Fast sync is a more advanced version of Adaptive VSync. It is one of NVIDIA’s more recent developments and is only compatible with 10-series GPUs, GeForce 900 series or newer. Fast sync keeps latency at the lowest possible levels and is more reliable than VSync, making it a great alternative to VSync for FPS games.
As the name suggests, this is an enhanced version of VSync, developed by AMD. It doesn’t actually replace Vertical Sync but builds up on to reduce both lag and game stuttering when the fps drops below the refresh rates. If performance suffers, Enhanced Sync will turn off. It may not resolve all the issues of Vsync but it is more consistent and better at improving performance.
However, as is the case with NVIDIA’s tech, Enhanced Sync only works with AMD Radeon graphics cards.
Screen tearing has been an issue for gamers for years, so it’s only natural that manufacturers have tried to come up with their own solutions that would improve Vsync’s capabilities.
G-Sync works by adapting the game’s framerate to the screen’s refresh rate, leading to a smooth gaming experience with zero latency, tearing, or stuttering. The only disadvantage is that you need to have NVIDIA hardware, like NVIDIA GPUs and G-sync-compatible monitors or TVs.
This technology is similar to NVIDIA’s G-Sync.
Instead of adjusting frame rates, it delivers dynamic refresh rates that sync the Radeon GPU frame rate with the monitor’s fps rate, thus reducing input lag and resolving the issue of screen tearing. It only works with an AMD GPU and FreeSync-enabled monitor, though.
Turning VSync on and off is a straightforward procedure. Here are the steps to follow, depending on your GPU.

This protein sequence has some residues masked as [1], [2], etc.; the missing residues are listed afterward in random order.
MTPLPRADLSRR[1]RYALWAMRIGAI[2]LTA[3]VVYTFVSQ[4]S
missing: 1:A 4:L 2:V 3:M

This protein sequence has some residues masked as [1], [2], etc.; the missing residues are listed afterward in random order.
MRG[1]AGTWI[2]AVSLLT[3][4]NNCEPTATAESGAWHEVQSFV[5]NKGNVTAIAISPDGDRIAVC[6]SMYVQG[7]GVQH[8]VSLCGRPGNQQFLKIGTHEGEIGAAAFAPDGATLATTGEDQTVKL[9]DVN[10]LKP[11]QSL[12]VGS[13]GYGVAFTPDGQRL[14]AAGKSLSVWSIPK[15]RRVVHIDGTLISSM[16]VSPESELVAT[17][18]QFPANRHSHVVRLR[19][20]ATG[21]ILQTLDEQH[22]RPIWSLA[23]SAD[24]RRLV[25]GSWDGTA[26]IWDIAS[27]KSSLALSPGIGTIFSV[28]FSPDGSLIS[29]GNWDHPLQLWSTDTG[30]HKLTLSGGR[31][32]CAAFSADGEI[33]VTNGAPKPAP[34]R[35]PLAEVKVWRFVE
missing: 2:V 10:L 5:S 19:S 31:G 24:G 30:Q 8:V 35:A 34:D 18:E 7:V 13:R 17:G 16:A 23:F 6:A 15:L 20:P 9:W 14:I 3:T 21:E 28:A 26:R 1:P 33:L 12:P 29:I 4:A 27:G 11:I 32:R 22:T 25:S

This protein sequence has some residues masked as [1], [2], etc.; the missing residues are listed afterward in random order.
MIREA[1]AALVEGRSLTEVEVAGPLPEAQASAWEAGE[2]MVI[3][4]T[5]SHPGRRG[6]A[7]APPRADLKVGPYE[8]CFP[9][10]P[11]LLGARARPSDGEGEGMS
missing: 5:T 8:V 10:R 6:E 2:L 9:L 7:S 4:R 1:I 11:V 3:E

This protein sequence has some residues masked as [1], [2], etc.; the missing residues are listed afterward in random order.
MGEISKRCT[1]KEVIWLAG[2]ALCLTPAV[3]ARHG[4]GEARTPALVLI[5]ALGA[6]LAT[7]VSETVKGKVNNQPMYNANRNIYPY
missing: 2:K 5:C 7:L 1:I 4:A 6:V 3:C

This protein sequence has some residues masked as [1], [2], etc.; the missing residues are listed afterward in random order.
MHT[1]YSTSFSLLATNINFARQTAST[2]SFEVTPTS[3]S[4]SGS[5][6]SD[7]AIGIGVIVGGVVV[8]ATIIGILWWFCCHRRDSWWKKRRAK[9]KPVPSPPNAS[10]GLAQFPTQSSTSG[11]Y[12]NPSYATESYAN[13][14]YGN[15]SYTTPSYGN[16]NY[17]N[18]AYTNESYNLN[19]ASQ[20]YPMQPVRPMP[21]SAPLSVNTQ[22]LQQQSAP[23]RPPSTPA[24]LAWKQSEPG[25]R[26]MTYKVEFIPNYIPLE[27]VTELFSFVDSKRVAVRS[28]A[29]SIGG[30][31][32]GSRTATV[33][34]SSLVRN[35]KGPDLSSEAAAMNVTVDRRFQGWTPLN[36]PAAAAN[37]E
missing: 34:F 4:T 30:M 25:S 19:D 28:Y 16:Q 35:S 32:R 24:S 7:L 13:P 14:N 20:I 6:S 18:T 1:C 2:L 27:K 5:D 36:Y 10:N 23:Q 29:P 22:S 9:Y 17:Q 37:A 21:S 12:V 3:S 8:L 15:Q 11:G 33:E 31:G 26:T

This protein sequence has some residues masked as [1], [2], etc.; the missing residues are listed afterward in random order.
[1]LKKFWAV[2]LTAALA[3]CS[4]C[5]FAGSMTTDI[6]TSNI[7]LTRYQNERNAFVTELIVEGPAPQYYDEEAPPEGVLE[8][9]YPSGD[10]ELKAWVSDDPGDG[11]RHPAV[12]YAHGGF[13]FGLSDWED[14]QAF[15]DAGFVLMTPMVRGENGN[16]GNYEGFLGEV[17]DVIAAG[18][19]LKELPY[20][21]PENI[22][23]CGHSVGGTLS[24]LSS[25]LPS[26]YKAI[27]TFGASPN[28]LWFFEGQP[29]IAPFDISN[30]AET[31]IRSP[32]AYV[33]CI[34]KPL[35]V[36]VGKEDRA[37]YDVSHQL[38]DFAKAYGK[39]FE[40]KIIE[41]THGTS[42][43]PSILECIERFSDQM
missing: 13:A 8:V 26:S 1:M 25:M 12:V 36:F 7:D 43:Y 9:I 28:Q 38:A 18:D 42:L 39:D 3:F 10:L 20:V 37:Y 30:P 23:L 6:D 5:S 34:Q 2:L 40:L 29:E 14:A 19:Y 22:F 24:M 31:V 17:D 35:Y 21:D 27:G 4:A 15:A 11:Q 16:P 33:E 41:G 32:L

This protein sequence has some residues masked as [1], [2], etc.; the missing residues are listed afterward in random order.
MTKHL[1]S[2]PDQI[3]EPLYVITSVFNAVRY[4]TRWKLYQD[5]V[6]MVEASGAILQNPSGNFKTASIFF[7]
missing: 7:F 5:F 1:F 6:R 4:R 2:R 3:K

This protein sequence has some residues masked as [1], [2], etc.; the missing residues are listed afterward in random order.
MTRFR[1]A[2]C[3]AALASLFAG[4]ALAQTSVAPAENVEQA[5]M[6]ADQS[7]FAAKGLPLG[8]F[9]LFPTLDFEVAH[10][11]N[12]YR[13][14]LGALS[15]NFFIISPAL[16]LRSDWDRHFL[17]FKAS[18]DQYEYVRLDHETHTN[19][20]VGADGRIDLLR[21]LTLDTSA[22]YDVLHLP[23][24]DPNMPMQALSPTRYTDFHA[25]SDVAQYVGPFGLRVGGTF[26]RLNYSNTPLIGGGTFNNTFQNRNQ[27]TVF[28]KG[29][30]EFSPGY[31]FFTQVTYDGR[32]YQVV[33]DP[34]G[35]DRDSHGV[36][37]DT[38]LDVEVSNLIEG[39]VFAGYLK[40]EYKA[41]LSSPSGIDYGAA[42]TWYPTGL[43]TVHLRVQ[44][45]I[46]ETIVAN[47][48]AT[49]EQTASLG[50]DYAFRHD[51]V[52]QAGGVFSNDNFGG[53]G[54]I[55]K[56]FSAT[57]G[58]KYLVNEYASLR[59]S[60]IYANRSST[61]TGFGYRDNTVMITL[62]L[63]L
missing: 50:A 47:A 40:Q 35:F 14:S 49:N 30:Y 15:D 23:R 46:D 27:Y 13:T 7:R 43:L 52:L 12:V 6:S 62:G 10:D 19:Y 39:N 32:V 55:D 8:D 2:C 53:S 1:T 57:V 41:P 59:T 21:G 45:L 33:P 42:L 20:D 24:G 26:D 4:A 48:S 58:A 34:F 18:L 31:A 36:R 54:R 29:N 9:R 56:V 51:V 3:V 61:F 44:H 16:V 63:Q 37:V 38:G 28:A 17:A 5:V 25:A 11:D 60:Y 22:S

Enabling VSync in NVIDIA graphics cards is done by following these steps:
In order to enable or disable AMD Enhanced Sync or AMD FreeSync (depending on which is available) on your computer, you need to use the AMD Radeon App.
Vertical Sync or V-sync can be a great solution for resolving screen tearing. That said, it is not without disadvantages. Severe input lag and dropped frames could be a real issue, especially for competitive gamers in fighters and shooters.
So, weigh out the pros and cons of VSync before you decide to turn it off or on, or maybe take a look at some of the alternatives offered by NVIDIA and AMD.
V Sync tech helps by coordinating the refresh rate with the frame rate, once your processor starts to output more frames than your monitor can handle, such as 100 fps on a 60Hz monitor.
Turning VSync on will cap the fts according to the screen’s refresh rate, thus preventing screen tearing as well as protecting the GPU from excessive strain.
While VSync creates input lag, it eliminates unnecessary load off your GPU, so that your frame rate can match the monitor’s refresh rate.
Vsync is tech that eliminates the issue of screen tearing. Turning it off or on is optional and depends on whether you are experiencing tearing during gaming or not. However, competitive gamers tend to disable VSync as it can lead to input lag and dropped frames, both of which can seriously impact the overall gaming experience.
As someone who grew up gaming and always had a love for random facts, being able to write about gaming and technology for a living has been an absolute treat. Whenever I’m not researching my next topic for Don’t Disappoint Me, I am deflecting the attacks of Bosses in Sekiro, investigating a murder in Disco Elysium, helping Zagreus escape the underworld in Hades, or flanking enemies in Call of Duty with my squad. Having studied English language and literature has helped me merge these two worlds of random facts and gaming into a fulfilling career.